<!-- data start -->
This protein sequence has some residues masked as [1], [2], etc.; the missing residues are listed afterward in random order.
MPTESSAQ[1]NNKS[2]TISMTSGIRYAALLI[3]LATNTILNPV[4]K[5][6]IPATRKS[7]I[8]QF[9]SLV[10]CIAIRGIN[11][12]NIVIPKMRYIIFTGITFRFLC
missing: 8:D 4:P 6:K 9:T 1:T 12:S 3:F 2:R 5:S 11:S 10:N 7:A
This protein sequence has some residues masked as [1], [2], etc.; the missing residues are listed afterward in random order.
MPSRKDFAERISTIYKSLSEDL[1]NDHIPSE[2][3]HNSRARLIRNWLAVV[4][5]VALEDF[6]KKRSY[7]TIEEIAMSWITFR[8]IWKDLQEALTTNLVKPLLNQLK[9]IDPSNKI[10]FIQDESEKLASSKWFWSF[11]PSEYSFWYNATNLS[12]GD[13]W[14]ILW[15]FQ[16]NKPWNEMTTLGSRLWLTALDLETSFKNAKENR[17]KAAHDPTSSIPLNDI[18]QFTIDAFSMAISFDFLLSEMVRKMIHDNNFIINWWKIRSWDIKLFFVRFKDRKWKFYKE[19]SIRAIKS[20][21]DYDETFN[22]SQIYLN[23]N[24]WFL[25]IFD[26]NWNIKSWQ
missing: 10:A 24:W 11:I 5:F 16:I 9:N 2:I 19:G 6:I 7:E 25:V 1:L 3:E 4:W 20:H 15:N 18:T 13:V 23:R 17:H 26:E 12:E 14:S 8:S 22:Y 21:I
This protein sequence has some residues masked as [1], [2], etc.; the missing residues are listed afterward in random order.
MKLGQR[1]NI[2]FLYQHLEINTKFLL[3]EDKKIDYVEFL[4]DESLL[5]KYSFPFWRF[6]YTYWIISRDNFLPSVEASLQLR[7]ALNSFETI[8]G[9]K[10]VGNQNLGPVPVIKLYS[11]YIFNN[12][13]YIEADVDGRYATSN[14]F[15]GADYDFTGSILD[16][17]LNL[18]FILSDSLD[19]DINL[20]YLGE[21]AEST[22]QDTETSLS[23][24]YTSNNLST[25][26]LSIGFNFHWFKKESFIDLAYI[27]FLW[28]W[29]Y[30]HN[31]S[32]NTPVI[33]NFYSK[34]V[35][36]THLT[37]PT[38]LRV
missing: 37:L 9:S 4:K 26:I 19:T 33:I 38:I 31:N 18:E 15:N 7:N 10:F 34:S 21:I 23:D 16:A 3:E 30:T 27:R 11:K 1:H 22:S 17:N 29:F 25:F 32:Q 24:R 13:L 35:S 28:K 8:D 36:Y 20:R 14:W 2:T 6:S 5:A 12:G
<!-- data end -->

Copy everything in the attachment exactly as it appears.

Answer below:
This protein sequence has some residues masked as [1], [2], etc.; the missing residues are listed afterward in random order.
MPTESSAQ[1]NNKS[2]TISMTSGIRYAALLI[3]LATNTILNPV[4]K[5][6]IPATRKS[7]I[8]QF[9]SLV[10]CIAIRGIN[11][12]NIVIPKMRYIIFTGITFRFLC
missing: 8:D 4:P 6:K 9:T 1:T 12:S 3:F 2:R 5:S 11:S 10:N 7:A
This protein sequence has some residues masked as [1], [2], etc.; the missing residues are listed afterward in random order.
MPSRKDFAERISTIYKSLSEDL[1]NDHIPSE[2][3]HNSRARLIRNWLAVV[4][5]VALEDF[6]KKRSY[7]TIEEIAMSWITFR[8]IWKDLQEALTTNLVKPLLNQLK[9]IDPSNKI[10]FIQDESEKLASSKWFWSF[11]PSEYSFWYNATNLS[12]GD[13]W[14]ILW[15]FQ[16]NKPWNEMTTLGSRLWLTALDLETSFKNAKENR[17]KAAHDPTSSIPLNDI[18]QFTIDAFSMAISFDFLLSEMVRKMIHDNNFIINWWKIRSWDIKLFFVRFKDRKWKFYKE[19]SIRAIKS[20][21]DYDETFN[22]SQIYLN[23]N[24]WFL[25]IFD[26]NWNIKSWQ
missing: 10:A 24:W 11:I 5:F 16:I 9:N 2:I 19:G 6:I 7:E 25:V 1:L 3:E 4:W 20:H 15:N 18:T 13:V 23:R 17:H 26:E 12:E 14:S 8:S 22:Y 21:I
This protein sequence has some residues masked as [1], [2], etc.; the missing residues are listed afterward in random order.
MKLGQR[1]NI[2]FLYQHLEINTKFLL[3]EDKKIDYVEFL[4]DESLL[5]KYSFPFWRF[6]YTYWIISRDNFLPSVEASLQLR[7]ALNSFETI[8]G[9]K[10]VGNQNLGPVPVIKLYS[11]YIFNN[12][13]YIEADVDGRYATSN[14]F[15]GADYDFTGSILD[16][17]LNL[18]FILSDSLD[19]DINL[20]YLGE[21]AEST[22]QDTETSLS[23][24]YTSNNLST[25][26]LSIGFNFHWFKKESFIDLAYI[27]FLW[28]W[29]Y[30]HN[31]S[32]NTPVI[33]NFYSK[34]V[35][36]THLT[37]PT[38]LRV
missing: 37:L 9:S 4:K 26:I 19:T 33:I 38:I 31:N 18:E 15:N 7:N 10:F 34:S 21:I 23:D 16:A 3:E 30:T 27:R 11:K 1:H 22:S 17:N 29:F 25:F 32:Q 24:R 13:L 35:S 28:K 8:D 36:Y 20:R 14:W 2:T 6:S 5:A 12:G